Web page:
In King County our budget process has always been placed above political ambition and the parochial self-interest of different branches. It is my fervent hope that that tradition will continue as we grapple with the most difficult budget the County has ever faced. Unfortunately, that isn’t the tempo of recent public discussions.
Who stands to lose if we continue down the battle path, you the taxpayer, voter, and resident of King County? So the question for you: do you have any skin in this budgetary game?
With all of the recent posturing, press releases, press conferences and rumor mongering, one of the most critical services the County provides has received very little discussion. In this day and age of confrontational politics and news, it could become the unfortunate victim.
So, let me digress a bit. Remember these points. The human body is an ecosystem, flourishing and nurturing hundreds of millions upon billions of bacteria and microbes; the history of disease should worry us; human beings are not a stationary species; and, when we kiss, hold or shake hands, share our food, or engage in sex, we are simply mixing up a new batch of microbial material!
History is replete with the impacts of infectious diseases. Insects, birds, rats, plants, and humans have transmitted these diseases. They have reshaped history and retired entire cultures. Germs reshaped the history of the lands we now call the United States. Disease nearly eradicated the Native American population of North America. It is estimated that two thirds of the Native American population died of illnesses introduced by Europeans. Do we face these same threats today? According to all of the experts, the threat is growing at an ever-increasing rate. These organisms are mutating and evolving with remarkable speed with increasing resistance to medical treatment: they are genetically shrewd and wish to survive. SARS, avian influenza, hantavirus and extensively drug resistant tuberculosis are just a few recent examples of newly identified infectious agents that have caused serious human illness. Our food production and distribution system makes it easier than ever for contaminated products to reach large numbers of persons spread over wide geographic areas. So far this year the US has seen more measles cases than any time since 1996, primarily do to infected persons from other countries traveling to the US and setting off a series of outbreaks. How does all of this happen?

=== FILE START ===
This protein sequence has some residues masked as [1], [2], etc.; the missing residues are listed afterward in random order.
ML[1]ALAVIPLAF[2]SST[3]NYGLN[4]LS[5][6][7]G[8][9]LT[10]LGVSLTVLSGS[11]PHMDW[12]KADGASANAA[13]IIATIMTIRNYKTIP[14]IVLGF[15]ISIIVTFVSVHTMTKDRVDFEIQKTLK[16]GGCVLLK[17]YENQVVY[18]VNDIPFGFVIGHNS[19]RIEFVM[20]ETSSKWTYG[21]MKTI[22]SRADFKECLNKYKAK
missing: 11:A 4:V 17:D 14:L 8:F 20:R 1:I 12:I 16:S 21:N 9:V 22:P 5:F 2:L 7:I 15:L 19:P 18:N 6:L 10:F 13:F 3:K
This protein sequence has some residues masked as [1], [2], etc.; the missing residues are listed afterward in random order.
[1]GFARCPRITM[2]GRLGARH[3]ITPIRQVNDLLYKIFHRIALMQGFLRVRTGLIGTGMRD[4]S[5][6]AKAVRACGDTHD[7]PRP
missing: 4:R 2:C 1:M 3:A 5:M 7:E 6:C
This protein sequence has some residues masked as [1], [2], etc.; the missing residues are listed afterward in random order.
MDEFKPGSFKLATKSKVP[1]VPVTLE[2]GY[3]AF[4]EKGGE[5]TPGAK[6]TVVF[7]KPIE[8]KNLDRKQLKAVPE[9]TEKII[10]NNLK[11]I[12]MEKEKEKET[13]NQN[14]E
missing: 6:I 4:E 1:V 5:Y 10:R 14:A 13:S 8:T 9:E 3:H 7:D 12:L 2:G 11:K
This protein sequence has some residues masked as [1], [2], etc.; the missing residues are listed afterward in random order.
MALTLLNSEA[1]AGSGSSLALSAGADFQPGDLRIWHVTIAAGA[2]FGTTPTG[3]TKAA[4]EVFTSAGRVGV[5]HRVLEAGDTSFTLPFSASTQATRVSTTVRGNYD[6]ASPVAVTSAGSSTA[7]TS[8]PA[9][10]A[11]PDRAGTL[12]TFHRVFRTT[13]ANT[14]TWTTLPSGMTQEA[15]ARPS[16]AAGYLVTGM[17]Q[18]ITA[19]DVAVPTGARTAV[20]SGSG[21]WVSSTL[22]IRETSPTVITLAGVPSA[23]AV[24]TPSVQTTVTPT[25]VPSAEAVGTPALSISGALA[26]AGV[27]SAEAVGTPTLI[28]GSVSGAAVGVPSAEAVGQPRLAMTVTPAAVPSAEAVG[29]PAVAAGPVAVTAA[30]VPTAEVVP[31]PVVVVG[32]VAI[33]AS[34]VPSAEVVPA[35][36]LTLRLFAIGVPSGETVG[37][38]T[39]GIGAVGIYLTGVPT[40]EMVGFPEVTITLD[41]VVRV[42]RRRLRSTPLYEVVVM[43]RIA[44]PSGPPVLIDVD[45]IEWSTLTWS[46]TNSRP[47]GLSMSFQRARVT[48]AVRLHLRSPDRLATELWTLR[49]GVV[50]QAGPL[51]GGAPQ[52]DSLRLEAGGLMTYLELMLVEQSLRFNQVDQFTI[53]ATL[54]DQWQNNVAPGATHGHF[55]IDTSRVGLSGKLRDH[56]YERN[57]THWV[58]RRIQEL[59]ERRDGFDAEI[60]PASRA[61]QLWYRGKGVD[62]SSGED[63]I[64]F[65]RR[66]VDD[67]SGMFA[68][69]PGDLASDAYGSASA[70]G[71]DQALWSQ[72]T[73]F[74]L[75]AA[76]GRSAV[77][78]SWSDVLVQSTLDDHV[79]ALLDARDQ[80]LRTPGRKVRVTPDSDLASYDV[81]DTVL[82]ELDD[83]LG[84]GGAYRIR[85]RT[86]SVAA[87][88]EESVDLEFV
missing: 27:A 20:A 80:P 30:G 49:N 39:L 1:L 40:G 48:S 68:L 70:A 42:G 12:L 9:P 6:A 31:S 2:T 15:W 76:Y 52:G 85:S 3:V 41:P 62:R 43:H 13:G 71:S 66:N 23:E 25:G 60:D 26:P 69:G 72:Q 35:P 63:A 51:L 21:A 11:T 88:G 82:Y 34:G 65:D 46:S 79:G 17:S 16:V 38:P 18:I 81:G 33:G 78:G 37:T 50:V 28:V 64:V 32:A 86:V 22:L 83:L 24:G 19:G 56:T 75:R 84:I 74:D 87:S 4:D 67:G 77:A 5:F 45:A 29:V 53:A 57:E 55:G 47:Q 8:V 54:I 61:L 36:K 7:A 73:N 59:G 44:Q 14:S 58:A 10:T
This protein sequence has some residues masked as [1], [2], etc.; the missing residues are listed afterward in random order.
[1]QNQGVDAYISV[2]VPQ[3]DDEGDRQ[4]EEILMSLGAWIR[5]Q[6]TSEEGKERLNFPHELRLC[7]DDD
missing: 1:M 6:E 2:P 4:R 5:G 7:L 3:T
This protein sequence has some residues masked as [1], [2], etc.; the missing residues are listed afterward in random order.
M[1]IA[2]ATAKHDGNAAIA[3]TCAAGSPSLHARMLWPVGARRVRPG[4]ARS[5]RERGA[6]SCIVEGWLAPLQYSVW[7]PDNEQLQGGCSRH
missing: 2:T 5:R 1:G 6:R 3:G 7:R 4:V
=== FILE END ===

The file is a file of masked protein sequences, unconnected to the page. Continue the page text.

Wikipedia provided this description of the skin: ”The skin supports its own ecosystems of microorganisms, including yeasts and bacteria, which cannot be removed by any amount of cleaning. Estimates place the number of individual bacteria on the surface of one square inch (6.5 square cm) of human skin at 50 million though this figure varies greatly over the average 20 feet2 (1.9 m²) of human skin. Oily surfaces, such as the face, may contain over 500 million bacteria per square inch (6.5 cm²).” That is just the skin!
But, it isn’t just our skin that houses bacteria and microbes. Dr. Trudy M. Wassenaar, in “Bacteria more than Pathogens” says, “We house millions of bacteria on our skin and in our nose, mouth, and gut:
- Up to 500 species can be found as normal oral flora
- There can easily be 25 species living in a single mouth
- A milliliter of saliva can contain as many as 40 million (4 x 107) bacterial cells
- 108 bacterial cells present in the cecum (the initial part of the colon) per milliliter of content is normal and many of these species are different from those found in the mouth
- We are born sterile (free of bacteria) but within hours we are colonized by our little friends, not to be left alone again.”
NPR reports, “The human body contains 20 times more microbes than it does cells. In fact, a visitor from outer space might think the human race is just one big chain of microbe hotels.” Inside and out, we are just one big carrier of other life forms!